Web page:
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Lawmakers consider sick leave mandate

By Colleen Quinn
State House News Service / July 15, 2011

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Paid sick days are a basic right and should be granted to workers by all employers, proponents of a proposed law said yesterday, as business groups argued that the mandate will hurt job growth during an anemic economic recovery.

Members of the Joint Committee on Labor and Workforce Development heard testimony from employee advocacy groups, their colleagues, and from workers who urged lawmakers to require all businesses, regardless of size, to offer full-time employees the ability to earn up to seven paid sick days per year. According to the Massachusetts AFL-CIO, more than 1 million people lack any sick pay benefits.

Proponents said those who do not receive benefits are primarily workers who can least afford to take time off without pay. Some advocates called it a women’s issue because mothers often must choose between caring for a sick child or going to work.

Last month, Connecticut passed a law requiring paid sick days. San Francisco passed a similar measure in 2007. Paid sick days are also the focus this week at an event in Washington, D.C., dubbed the 2011 National Summit on Paid Sick Days and Paid Family Leave.

While similar proposals have faltered in the past, Massachusetts lawmakers who support the law said it has a good chance of passing this time around, despite business opposition.

Representative Kay Khan, Democrat of Newton and one of the lead sponsors of the bill, said lawmakers who support the measure have met with business groups to understand their objections.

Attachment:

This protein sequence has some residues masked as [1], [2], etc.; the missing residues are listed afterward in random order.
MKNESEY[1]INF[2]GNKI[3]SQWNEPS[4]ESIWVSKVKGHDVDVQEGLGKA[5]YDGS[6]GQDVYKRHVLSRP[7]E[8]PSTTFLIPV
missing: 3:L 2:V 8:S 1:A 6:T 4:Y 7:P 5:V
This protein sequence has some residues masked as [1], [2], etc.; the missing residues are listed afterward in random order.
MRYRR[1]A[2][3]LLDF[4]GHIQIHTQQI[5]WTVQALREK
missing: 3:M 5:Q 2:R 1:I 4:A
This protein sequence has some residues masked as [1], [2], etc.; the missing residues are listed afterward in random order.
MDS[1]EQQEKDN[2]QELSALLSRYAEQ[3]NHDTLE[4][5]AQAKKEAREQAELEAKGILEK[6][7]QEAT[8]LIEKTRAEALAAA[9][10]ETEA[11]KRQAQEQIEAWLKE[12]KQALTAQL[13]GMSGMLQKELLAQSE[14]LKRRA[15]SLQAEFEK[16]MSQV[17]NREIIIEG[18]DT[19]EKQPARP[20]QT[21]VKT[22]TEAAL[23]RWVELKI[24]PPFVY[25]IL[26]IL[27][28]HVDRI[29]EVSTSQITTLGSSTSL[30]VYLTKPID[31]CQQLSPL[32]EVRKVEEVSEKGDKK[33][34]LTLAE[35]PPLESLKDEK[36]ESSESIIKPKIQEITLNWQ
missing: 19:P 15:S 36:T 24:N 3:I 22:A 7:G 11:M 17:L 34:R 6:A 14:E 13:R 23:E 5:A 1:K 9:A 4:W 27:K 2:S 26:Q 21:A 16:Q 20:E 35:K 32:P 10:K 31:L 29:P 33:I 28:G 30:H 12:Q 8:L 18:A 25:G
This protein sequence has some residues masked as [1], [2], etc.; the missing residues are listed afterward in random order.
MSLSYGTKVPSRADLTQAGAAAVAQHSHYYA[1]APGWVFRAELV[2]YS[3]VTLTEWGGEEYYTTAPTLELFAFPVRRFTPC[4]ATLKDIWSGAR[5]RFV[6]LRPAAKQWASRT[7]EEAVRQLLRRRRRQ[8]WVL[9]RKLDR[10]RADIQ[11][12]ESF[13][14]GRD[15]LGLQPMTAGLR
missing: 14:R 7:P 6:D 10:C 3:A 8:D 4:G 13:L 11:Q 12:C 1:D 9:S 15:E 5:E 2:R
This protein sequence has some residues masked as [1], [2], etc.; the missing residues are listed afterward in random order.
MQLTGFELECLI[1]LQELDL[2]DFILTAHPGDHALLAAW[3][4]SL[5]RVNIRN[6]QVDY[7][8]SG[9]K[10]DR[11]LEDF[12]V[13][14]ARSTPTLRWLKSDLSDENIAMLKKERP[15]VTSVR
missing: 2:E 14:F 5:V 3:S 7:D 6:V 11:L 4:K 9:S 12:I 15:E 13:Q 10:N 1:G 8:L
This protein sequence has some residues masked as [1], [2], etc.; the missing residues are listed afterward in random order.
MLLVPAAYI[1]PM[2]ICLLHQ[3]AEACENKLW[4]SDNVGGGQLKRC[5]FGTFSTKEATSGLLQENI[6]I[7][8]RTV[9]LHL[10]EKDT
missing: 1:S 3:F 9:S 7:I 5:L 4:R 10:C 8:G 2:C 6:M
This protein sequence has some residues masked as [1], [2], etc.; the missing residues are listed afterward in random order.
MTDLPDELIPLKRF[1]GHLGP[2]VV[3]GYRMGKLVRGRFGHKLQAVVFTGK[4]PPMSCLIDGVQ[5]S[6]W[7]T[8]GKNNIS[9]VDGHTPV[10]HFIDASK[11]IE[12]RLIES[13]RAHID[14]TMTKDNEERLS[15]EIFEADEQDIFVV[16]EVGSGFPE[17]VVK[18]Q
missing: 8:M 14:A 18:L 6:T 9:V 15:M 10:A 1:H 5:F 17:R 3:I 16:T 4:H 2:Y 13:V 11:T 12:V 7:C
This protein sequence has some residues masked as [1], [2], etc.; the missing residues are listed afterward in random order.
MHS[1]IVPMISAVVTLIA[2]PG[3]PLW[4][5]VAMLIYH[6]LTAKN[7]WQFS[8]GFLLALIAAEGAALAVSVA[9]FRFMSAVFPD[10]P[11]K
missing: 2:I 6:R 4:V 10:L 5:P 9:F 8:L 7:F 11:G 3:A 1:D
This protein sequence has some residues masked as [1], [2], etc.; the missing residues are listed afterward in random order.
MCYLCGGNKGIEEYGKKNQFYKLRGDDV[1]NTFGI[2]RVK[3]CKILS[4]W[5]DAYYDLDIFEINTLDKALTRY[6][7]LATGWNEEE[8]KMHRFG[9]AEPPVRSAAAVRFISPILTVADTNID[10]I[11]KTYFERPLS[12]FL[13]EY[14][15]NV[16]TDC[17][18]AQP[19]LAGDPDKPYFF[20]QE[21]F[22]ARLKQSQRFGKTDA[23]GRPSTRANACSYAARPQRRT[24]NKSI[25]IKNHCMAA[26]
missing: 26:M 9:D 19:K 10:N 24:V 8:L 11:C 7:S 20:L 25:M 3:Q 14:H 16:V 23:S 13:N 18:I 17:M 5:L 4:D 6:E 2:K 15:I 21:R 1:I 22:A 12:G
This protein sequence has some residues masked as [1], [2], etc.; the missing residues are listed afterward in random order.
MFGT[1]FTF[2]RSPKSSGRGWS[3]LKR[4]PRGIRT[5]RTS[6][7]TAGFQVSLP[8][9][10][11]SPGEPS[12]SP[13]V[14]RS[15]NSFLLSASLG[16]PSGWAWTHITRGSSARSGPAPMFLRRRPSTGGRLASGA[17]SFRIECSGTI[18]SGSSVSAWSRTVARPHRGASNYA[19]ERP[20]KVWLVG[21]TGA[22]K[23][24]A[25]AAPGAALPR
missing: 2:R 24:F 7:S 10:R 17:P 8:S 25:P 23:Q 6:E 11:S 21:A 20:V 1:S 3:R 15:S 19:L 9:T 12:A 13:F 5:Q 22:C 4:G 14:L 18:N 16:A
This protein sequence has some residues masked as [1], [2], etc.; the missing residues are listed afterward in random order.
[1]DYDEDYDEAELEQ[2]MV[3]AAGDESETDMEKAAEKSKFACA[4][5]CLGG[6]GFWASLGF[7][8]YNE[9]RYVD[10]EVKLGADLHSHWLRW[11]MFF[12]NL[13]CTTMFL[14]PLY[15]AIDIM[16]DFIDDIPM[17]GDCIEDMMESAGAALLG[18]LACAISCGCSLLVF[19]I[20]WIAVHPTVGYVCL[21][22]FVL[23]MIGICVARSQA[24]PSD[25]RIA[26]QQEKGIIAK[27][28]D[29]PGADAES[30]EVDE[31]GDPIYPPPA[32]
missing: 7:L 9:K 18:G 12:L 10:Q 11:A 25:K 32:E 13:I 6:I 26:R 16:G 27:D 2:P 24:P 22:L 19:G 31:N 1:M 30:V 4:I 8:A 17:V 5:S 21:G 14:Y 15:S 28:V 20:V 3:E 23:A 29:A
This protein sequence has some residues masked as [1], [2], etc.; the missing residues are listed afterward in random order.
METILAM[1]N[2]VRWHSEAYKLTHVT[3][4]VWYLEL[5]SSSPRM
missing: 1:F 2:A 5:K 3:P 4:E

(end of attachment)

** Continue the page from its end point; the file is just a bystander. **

“It is carefully designed to also take into consideration the business community,’’ Khan said. “We would like to get them on board here and work with them.’’

But employers argue it will hurt job growth in the state and hurt the economic recovery.

“I believe in these very difficult economic times when local employers are still not growing due in part to the unaffordable costs of our first-in-the-nation health care mandate, the last thing we need is to further hurt small employers with more state government-imposed costs and red tape,’’ Jon Hurst, president of the Retailers Association of Massachusetts, said in a statement.

Tim Sullivan, legislative and communications director for the Massachusetts AFL-CIO, said business opposition to the proposed mandate was expected and asserted that businesses overstate the probable impact of the proposed policy on their bottom lines.

“I fully expect it to be a day of business karaoke,’’ Sullivan said before the hearing. “They will all get up and sing the same song over and over that this is going to be economic doomsday.’’

Sullivan described it as a women’s issue because many mothers work part time or in lower wage jobs that do not pay benefits.

Last year, Lilly Ledbetter, whose name has become synonymous with efforts to support equal pay for women, visited the State House to testify in favor of the bill, along with Victoria Kennedy.

Quoting the late Senator Edward M. Kennedy, who filed similar legislation shortly before he died, Sullivan said during the hearing, “No one should have to choose between the child they love and the job they need.’’

Representative Martha Walz, Democrat of Boston, said she learned at an early age the importance of paid sick days from her mother.

“When I was younger, my mother had to choose between the children she loved and the job she needed,’’ she said.

When Walz was in elementary school she would have to stay home alone sick, and she joked that she learned to master heating up Campbell’s soup.

“How sad it is that was the choice my mother was forced to make so she could support,’’ her family, Walz said. “It is a dilemma too many people in this country face.’’